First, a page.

This week, the turn-lemons-into-lemonade project will host a special cabaret/concert performance by the Tony Award-winning actor Brian Stokes Mitchell, who will debut his show Out With The Old, In With The New. Mitchell will hit the stage starting this Wednesday, July 21 through Friday, July 23 at the Restart Stage in Damrosch Park. The performance will see a pastiche of original songs, classic Broadway numbers and songs pulled from the American songbook sung by Mitchell. Can’t make it this week? Don’t worry! Mitchell will return with Out with the Old, In with the New one more time from August 12 through August 14.
The Market Line, a gourmet subterranean food hall on the Lower East Side, is reopening this Thursday, July 22, after a pandemic-hiatus. Originally opened in November 2019, The Market Line is part of the larger Essex Crossing development, and aims to house an eclectic mix of locally-sourced vendors and restaurants reflecting the character, culture and grit of the historic neighborhood. Come hungry, because many returning vendors will offer their iconic local eats and grocery essentials, including Essex Pearl (locally caught seafood!), Nom Wah (dim sum and noodles), Ample Hills, Ends Meat (whole animal butchery), Taqueria Nixtamal (fresh corn tortillas), Pho Grand, People’s Wine, The Pickle Guys, Veselka, Que Chevere (Puerto Rican cuisine), Cafe Grumpy and more. Brand new vendors will also sell their most popular dishes at the market, including Alimentari Flâneur, Best Damn Cookies, Dragon Bing, Tap NYC, and Mighties among others.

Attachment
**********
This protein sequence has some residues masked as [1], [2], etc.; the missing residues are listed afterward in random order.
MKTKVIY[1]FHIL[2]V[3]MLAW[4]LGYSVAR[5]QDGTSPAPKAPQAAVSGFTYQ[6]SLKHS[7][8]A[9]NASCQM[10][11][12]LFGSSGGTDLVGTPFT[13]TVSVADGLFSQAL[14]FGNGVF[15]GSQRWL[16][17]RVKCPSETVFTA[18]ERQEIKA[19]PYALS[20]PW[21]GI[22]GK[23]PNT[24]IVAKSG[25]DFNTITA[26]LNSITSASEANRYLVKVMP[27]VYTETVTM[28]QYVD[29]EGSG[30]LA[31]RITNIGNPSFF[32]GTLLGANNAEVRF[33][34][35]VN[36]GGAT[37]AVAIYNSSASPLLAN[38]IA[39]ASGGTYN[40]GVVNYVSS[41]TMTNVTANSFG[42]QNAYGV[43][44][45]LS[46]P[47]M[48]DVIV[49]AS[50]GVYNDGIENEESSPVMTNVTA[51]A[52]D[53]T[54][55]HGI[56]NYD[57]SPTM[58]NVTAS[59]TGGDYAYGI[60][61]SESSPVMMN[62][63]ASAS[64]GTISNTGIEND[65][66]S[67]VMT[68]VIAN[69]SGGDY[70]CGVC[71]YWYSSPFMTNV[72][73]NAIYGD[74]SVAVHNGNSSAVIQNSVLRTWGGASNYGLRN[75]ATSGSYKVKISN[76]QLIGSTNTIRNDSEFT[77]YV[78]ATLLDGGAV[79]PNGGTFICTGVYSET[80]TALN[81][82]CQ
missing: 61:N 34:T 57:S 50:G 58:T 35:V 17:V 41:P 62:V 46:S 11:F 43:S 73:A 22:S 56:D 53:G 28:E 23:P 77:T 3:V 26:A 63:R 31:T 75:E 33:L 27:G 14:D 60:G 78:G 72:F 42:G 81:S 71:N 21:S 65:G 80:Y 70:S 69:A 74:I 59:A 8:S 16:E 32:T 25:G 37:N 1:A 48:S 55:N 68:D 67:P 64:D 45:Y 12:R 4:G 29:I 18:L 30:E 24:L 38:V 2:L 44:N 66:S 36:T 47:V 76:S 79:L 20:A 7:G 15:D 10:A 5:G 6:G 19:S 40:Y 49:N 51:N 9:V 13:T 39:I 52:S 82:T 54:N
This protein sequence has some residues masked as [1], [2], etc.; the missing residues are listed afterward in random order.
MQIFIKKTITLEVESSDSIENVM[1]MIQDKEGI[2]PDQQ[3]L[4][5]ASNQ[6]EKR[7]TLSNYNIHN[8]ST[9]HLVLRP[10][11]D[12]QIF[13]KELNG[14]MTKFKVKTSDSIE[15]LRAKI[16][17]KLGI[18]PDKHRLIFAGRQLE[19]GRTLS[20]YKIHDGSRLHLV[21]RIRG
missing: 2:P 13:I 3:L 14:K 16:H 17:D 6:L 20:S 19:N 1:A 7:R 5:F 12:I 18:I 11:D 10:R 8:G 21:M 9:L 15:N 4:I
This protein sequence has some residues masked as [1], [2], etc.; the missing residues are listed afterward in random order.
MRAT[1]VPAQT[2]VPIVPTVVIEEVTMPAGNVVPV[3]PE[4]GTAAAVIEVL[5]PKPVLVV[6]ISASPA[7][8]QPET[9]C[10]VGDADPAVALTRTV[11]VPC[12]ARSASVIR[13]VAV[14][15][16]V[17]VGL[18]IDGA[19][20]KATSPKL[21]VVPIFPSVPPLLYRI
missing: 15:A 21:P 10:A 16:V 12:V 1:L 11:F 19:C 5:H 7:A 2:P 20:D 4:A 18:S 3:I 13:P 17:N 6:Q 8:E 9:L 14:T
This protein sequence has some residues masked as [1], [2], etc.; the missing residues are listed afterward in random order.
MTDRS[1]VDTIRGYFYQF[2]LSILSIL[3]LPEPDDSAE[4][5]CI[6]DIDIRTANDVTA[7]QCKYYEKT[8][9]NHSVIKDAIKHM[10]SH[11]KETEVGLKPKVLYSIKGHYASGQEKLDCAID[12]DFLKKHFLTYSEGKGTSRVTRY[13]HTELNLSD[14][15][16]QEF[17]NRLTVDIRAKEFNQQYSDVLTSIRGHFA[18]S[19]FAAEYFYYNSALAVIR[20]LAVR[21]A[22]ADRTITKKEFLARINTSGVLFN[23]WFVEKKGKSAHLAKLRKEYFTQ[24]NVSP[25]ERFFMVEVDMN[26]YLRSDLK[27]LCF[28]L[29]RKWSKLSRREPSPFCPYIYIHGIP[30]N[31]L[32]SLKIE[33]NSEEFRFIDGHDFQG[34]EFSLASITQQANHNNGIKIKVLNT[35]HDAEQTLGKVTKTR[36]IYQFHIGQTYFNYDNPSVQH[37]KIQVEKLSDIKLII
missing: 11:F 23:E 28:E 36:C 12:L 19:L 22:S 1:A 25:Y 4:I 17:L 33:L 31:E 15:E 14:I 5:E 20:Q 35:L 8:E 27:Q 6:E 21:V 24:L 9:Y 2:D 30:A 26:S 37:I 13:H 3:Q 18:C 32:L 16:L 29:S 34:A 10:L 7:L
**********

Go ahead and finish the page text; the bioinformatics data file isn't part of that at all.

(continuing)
There are eight million stories in the naked city, as the old movie said, and this week a select few of them will be aired on the gentle oasis of greenery known as Little Island, which opened in May. From Wednesday through Sunday (July 21–July 25), NYC’s latest must-see destination will play host to its first-ever Storytelling Festival, devoting spaces throughout the park to a mostly free smorgasbord of spoken word, music, poetry and audiovisual art. Nearly all of the events in the festival are free to anyone attending Little Island at the time; admission to the park costs nothing and is open to anyone in the morning, then moves to a system of timed-entry reservations at noon.
Dapper Tours is a local tour service that provides guided tours of Gotham from an old-timey sidecar. The vehicle in question is, in fact, a vintage Ural motorcycle, a model that has a fascinating history involving reverse-engineering by Russians in the 1940s. The company now manufactures rides for civilians and is one of the world’s leading purveyors of sidecar motorcycles. The world’s leading purveyor of sidecar cocktails, however, remains any bar we’re at on a Saturday night. A ride on one of the motorcycles will normally set you back $269–$779 depending on the length of your ride and your itinerary. But let’s get real, this is probably something that you’d pull the trigger on when you have someone visiting from out of town.